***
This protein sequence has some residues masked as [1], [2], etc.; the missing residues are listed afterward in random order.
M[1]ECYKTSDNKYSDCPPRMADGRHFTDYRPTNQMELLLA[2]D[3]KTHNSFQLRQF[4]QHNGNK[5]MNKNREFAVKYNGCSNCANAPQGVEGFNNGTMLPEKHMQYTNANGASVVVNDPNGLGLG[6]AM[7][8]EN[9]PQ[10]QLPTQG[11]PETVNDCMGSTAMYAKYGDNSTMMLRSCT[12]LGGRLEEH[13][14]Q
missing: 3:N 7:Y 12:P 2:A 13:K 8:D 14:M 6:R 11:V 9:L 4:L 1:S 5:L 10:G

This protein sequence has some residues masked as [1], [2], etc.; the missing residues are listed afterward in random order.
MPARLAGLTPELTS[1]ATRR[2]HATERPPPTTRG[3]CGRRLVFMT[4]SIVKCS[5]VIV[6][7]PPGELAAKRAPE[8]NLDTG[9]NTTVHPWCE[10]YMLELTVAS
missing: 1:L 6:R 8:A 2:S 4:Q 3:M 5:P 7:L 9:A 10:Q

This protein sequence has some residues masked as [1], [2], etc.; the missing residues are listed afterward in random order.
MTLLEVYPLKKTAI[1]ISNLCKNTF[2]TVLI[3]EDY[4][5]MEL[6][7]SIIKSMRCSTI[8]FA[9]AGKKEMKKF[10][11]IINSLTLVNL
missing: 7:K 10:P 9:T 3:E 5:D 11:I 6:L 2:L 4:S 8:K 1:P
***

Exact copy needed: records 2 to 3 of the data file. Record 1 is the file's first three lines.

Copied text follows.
This protein sequence has some residues masked as [1], [2], etc.; the missing residues are listed afterward in random order.
MPARLAGLTPELTS[1]ATRR[2]HATERPPPTTRG[3]CGRRLVFMT[4]SIVKCS[5]VIV[6][7]PPGELAAKRAPE[8]NLDTG[9]NTTVHPWCE[10]YMLELTVAS
missing: 1:L 6:R 8:A 2:S 4:Q 3:M 5:P 7:L 9:A 10:Q

This protein sequence has some residues masked as [1], [2], etc.; the missing residues are listed afterward in random order.
MTLLEVYPLKKTAI[1]ISNLCKNTF[2]TVLI[3]EDY[4][5]MEL[6][7]SIIKSMRCSTI[8]FA[9]AGKKEMKKF[10][11]IINSLTLVNL
missing: 7:K 10:P 9:T 3:E 5:D 11:I 6:L 2:L 4:S 8:K 1:P